Causes of Crohns disease
1. Genetic predisposition?
2. Infection by mycobacteria?
3. Overactive immune response to an initial bacterial attack?
4. Environmental factors/diet?
The answers are elusive.
A gene (NOD2) has been isolated which could determine the way a person responds to the disease.
Certain mycobacterium is believed to be behind the attacks of the disease, but it has not been proved conclusively.
Many believe that it is an exaggerated response by the immune system of the body. Excess production of Tumor necrosis factor –alpha is said to lead to the ulcer formation.
Pathogenesis of the disease: Initially it starts off as small shallow ulcers like the aphthous ulcers one would find in one’s mouth. Later it develops into deeper ulcers that may extend up to the bowel wall and at times even erode the bowel and extend beyond into the adjacent organs.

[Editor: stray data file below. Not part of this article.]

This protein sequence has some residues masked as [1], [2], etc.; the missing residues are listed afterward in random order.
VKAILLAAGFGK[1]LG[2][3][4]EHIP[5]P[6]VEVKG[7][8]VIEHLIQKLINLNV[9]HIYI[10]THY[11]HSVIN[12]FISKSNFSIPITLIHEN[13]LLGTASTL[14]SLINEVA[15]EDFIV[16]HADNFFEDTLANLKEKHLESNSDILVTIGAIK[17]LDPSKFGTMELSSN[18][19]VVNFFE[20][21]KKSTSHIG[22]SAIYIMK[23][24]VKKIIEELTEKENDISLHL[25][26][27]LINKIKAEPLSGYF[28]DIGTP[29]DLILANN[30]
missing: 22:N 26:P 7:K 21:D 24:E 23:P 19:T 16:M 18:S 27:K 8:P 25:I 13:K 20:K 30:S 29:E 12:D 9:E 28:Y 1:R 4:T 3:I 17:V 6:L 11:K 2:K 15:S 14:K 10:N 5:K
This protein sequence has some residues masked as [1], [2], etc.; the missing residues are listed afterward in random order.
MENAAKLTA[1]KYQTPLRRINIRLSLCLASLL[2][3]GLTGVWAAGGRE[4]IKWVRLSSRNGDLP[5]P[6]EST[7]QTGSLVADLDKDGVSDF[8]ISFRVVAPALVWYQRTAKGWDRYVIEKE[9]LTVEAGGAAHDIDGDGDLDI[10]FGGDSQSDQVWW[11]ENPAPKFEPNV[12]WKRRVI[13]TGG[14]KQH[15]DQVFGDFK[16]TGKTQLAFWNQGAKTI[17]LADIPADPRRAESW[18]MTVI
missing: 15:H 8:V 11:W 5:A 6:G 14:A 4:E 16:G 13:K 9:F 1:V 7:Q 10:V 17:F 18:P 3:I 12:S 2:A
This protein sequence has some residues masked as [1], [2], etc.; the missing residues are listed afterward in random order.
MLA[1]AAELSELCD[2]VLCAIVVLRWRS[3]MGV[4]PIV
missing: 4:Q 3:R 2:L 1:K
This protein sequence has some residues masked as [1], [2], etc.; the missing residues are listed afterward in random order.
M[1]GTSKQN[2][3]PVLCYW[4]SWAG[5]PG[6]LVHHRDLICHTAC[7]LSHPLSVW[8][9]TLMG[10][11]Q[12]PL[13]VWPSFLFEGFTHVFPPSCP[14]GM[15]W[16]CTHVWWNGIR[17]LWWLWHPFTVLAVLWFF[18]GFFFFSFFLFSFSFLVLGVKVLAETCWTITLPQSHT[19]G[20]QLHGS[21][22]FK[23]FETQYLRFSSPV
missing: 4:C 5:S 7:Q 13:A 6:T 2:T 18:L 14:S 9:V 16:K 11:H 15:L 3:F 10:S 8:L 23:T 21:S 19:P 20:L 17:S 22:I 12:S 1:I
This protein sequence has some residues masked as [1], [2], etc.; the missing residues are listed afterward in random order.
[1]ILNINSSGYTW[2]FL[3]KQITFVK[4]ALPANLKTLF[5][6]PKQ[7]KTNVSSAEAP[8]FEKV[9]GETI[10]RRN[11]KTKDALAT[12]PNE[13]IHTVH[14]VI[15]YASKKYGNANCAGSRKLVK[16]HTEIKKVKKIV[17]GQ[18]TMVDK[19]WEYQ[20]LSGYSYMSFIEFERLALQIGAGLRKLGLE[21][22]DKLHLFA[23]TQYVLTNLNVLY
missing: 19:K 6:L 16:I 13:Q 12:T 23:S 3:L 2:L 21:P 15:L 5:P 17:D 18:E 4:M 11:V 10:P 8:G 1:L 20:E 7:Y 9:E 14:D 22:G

The areas of the intestine between the ulcers are often normal. The repeated attacks of inflammation cause narrowing of the intestine, and loss of the normal architecture of the bowel, leading to a stiff, rigid, pipe-like intestine, often referred to as ‘hose-pipe intestine’. The narrowing sometimes leads to obstruction and can precipitate an acute abdomen. When the intestines perforate it leads to a spill of the inflammatory substances, bacteria and digested material from the food ingested into the abdominal cavity.
The clinical and pathological features quite often mimic intestinal tuberculosis and close scrutiny will differentiate the two diseases